Purveyor of Bollocks to the Crowned Heads of Europe
Thursday, 6 September 2012
Unaccustomed as I am
Donna the Mid-Life Farm Wife has just mentioned how easy she finds speaking in public. She says that she thinks she was born with a microphone in her mouth. I am - like most people - just the opposite, though I sometimes think I was born with a bull-horn up my arse.
It takes a complete lack of egocentricity to make a good speech and - if the speech is worth listening to - a strong commitment to, or knowledge of the subject. This is why most 'Best Man' speeches at weddings tend to focus on the past sexual exploits of the bride, and the absence of any self-concious inhibitions during the delivery can be put down to the 6 pints of beer that the speaker downed in the 20 minutes leading up to it.
You need to be able to focus when addressing an audience too, and you know from past posts that sticking to one train of thought has never been my strong point. It is only a matter of time until I change the subject completely, and you won't even know it has happened until it's too late, because you will have lost concentration as I ramble on... and on... Look into my eyes. Not around my eyes, straight into my eyes. You are feeling sleepy... very sleepy...
Hypnotism. I have always believed that successful hypnosis needs the cooperation of the subject, and this explains how Margaret Thatcher (yes, her again) wooed the crowds that attended her after dinner speeches that she made so much money from.
She would often give literal instructions to her audience as to how to react to a particularly controversial point that she was about to make, and they would be delivered in a slow, monotonous voice, as in "Now. We are going to be very, very calm and level headed when we take the decision to reinstate the tried and tested institution of public execution, aren't we children?"
She didn't do humour - at all. All the little jokes written into speeches for her went right over her head, and sounded very, very strange when coming from her Marylin Monroe lips. She didn't even see the funny side of it when - referring to her closest advisor at the time, William Whitelaw - she said, "Everybody needs a Willy in their lives."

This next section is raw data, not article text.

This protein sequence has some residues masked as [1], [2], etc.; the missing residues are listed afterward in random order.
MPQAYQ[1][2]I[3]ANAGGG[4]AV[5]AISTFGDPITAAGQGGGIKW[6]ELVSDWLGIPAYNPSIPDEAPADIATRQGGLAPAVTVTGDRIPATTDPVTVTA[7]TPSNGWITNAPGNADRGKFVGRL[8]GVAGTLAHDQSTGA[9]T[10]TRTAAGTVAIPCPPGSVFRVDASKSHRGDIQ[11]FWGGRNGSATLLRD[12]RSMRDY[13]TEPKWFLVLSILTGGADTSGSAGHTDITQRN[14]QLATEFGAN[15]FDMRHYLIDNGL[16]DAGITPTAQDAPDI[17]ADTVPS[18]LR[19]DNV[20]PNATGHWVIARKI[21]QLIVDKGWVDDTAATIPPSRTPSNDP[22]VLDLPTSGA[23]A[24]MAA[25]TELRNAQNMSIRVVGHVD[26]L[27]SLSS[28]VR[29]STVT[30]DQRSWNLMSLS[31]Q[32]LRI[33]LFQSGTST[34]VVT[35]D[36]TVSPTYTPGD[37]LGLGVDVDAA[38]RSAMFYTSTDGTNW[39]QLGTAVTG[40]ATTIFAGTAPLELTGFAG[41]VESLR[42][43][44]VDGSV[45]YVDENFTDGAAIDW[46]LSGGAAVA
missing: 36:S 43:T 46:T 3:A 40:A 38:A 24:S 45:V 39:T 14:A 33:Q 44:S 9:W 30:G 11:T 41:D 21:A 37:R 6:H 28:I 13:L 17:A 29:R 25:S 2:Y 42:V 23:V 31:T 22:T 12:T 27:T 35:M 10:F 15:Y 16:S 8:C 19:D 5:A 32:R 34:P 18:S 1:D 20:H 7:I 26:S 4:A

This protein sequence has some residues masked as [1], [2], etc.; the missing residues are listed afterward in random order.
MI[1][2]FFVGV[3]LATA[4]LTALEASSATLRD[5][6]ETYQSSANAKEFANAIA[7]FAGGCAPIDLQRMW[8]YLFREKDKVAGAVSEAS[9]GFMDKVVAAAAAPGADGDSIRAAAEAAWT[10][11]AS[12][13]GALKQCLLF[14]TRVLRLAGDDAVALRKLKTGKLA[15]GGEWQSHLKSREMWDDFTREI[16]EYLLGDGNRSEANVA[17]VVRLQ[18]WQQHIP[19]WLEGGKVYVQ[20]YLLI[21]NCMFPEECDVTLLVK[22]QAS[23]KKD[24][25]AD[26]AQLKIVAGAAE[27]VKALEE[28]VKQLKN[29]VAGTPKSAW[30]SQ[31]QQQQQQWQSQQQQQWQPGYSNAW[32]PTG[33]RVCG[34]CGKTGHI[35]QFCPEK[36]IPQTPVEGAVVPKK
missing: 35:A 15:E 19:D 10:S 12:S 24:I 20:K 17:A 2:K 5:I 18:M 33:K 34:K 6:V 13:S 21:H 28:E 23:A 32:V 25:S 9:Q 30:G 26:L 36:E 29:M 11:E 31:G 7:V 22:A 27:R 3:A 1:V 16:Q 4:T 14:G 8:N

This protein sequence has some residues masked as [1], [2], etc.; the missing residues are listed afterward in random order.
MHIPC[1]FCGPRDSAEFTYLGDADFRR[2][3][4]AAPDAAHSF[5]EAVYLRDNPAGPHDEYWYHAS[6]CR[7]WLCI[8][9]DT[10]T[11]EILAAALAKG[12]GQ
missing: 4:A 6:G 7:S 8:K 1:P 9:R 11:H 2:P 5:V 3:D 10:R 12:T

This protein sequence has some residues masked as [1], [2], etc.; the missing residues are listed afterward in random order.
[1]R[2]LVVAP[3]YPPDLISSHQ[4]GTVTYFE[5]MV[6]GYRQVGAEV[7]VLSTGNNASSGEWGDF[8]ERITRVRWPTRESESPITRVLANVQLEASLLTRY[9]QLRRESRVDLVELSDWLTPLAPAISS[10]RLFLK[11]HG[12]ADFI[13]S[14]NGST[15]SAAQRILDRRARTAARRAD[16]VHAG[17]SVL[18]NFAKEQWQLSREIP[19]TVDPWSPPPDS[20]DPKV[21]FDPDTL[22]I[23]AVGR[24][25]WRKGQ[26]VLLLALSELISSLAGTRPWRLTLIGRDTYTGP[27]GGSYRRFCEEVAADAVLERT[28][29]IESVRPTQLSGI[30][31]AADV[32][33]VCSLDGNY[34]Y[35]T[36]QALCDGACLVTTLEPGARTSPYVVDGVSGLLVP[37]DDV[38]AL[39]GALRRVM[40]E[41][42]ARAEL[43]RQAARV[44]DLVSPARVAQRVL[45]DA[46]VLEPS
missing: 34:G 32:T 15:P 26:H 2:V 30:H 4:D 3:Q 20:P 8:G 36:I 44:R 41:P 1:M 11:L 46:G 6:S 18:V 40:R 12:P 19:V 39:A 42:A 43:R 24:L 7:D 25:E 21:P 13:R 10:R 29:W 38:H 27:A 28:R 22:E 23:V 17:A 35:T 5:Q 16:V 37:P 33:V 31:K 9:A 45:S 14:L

When I was young, I used to tell people that I was impossible to hypnotise, and I think that this was probably almost true, but doubted it when a landlord of mine challenged me. This man was about 60 years old and a dead-ringer for Alistair Crowley. He lived with his taciturn, war-time batman, who was a dead-ringer for Dracula's butler.
He asked me what I found most difficult to do, and I said 'press-ups'. He then got me to stare at his swinging watch for a while, and ordered me to do as many press-ups on the carpet as I could. I managed the usual 5 or 6 before collapsing in exhaustion and he eventually gave up.
Later, he popped a little white pill into his mouth and I asked him what it was for. He said it was for a heart condition, and said it was harmless to any healthy person, but gave them an immediate headache if placed under the tongue, then gave me one to try. I put it under my tongue and had an appalling and instantaneous headache.
He said that my headache would go if I spat it out into the fire, which I did. Like turning off a switch, the headache disappeared completely.
I was convinced that I had been hypnotised, but I have later found out that these tablets do exist for heart conditions, and do give people immediate, temporary headaches. The point was that he had managed to convince me that I was not - as I always maintained - impervious to the power of hypnosis, even though he had not succeeded, but I still don't think anyone could get me to drop my trousers during a wedding speech.